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The Long, Lonely Leap

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August 16, 2010 will mark the 50th anniversary of one of the most memorable aeronautical moments of my adolescence. I can still remember seeing the cover of Life magazine for August 29, 1960 on the newsstand in Medway, Ohio. There was this small figure, clad in a green pressure suit and white helmet, falling toward the sold cloud deck, almost 32 km (20 miles) below. It was one of those images that takes your breath away.

Capt. Joseph W. Kittinger began his “long, lonely leap” by taking a single step out of the open gondola of his Excelsior III balloon drifting 31,333 meters (102, 800 feet) over New Mexico. Trailing a stabilizing drogue chute, he fell from the top of the atmosphere for 4 minutes, 37 seconds, until his main parachute opened at 5,334 meters (17,500 feet). In the thin upper atmosphere near the beginning of his free-fall, he was traveling at over 965 km (600 miles) per hour. As he dropped into the denser atmosphere near 15,240 meters (50,000 feet), his speed slowed to a mere 420 km (250 miles) per hour.

Kittinger

On Aug. 16, 1960, Kittinger stepped from a balloon-supported gondola at the altitude of 31,333 meters (102,800 feet). In freefall for 4.5 minutes at speeds up to 614 mph and temperatures as low as -94 degrees Fahrenheit, he opened his parachute at 5,334 meters (17,500 feet). (U.S. Air Force photo)

“There is a hostile sky above me,” he told ground controllers before the jump. “Man will never conquer space. He may live in it, but he will never conquer it. The sky above is void and very black, and very hostile.” If his pressure suit failed at this altitude, he would lose consciousness within 12 seconds and be dead in two minutes. As it was, he suffered a painfully swollen hand when one of his gloves failed during the jump. Eight minutes after his main parachute opened, he was back on solid ground in the White Sands Missile Range, having set three world records: the highest ascent in an open gondola, the longest free fall, and the longest parachute descent. Fifty years later, no one has ever jumped from a higher altitude.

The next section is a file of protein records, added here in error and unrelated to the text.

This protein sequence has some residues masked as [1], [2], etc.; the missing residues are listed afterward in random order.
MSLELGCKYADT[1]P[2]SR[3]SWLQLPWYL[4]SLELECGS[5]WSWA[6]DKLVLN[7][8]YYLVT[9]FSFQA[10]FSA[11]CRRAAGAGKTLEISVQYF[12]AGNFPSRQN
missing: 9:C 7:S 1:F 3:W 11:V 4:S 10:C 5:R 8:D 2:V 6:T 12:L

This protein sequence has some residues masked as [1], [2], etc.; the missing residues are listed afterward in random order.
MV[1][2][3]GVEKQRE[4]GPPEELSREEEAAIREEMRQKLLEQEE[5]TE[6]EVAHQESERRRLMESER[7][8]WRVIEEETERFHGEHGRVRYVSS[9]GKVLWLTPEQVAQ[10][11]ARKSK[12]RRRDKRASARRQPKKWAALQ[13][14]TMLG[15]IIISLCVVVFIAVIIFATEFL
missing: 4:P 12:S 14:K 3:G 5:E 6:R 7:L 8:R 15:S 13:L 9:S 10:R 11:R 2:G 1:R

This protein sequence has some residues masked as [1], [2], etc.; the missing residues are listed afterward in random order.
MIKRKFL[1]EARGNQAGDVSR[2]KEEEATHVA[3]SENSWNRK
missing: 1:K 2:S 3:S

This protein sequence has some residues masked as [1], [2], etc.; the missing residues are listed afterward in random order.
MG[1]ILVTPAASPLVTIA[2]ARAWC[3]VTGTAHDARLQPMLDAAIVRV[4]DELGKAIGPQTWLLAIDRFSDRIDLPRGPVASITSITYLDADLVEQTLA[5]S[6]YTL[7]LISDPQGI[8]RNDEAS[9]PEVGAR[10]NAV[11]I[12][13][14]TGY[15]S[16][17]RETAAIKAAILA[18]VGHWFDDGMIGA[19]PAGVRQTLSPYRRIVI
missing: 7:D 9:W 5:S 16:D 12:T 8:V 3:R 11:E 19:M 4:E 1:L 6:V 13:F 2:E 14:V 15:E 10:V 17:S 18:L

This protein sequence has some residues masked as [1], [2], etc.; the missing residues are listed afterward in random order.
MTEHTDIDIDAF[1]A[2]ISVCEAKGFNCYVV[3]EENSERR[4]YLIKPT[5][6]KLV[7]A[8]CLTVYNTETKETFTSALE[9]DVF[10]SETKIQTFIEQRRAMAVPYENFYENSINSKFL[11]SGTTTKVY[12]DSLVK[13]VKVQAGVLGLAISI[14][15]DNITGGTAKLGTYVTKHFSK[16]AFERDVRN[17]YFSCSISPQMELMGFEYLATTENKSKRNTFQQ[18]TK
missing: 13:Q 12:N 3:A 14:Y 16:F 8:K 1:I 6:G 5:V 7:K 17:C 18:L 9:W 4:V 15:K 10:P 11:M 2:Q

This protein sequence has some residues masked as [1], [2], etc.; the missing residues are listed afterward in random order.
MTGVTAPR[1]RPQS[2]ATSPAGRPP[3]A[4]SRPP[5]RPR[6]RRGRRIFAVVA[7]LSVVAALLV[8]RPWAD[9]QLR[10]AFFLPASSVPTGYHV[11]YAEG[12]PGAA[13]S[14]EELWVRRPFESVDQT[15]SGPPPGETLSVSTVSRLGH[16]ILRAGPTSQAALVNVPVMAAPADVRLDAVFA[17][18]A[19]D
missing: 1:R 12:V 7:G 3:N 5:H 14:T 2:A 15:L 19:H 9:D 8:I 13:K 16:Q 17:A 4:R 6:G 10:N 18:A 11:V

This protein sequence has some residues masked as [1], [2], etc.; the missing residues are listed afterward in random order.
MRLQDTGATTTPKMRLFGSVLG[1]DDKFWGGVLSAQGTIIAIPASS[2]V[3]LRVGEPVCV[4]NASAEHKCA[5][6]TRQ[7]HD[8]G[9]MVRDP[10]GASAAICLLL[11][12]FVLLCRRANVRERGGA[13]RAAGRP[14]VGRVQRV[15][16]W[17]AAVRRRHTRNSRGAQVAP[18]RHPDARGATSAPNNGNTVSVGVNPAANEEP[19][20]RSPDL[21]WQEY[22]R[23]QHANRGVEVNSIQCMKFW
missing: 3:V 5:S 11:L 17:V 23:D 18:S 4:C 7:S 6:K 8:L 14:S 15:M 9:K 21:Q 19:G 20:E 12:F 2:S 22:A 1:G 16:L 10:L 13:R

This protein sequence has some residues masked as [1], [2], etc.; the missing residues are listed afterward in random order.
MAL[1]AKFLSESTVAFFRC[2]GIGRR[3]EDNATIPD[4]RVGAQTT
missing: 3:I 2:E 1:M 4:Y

That moment, while memorable, was only one episode in a long and heroic career. Born on July 27, 1928, Joe Kittinger grew up near Orlando, Florida. He came to aviation via a familiar path that began with a flight aboard a Ford Trimotor with his father, followed by a few years of intensive model aircraft building, culminating in hours spent learning to fly a Piper Cub owned by a returning veteran. After two years at the University of Florida, he enlisted in the USAF and received his wings and second lieutenant’s bars at Las Vegas, Nevada in March 1950.

While on his first flying assignment in Germany, Kittinger was accepted as a test pilot flying F-84G fighters for NATO. That experience led to his next assignment: a team led by Col. John Paul Stapp at Wright-Patterson Air Force Base and the Aero Medical Field Laboratory, Holloman AFB, New Mexico, investigating new techniques and equipment designed for use in high altitude, high speed aircraft. Kittinger tested a variety of partial pressure suits, “flew” to altitudes of over 30,480 meters (100,000 feet) in pressure chambers, and served as a test subject for experiments involving his reaction to everything from claustrophobia to extreme temperatures.

Ironically, the balloon, the oldest type of flying craft, was also the natural choice to carry instruments and test pilots to extreme altitudes. During the first flight of Project Man High, on June 2, 1957, Kittinger reached an altitude of 29,260 meters (96,000 feet) in a 3-by-7 foot sealed gondola dangling beneath an enormous helium-filled balloon made of plastic film only two-thousandths of an inch thick.

Joe Kittinger

Joseph Kittinger next to the Excelsior gondola on June 2, 1957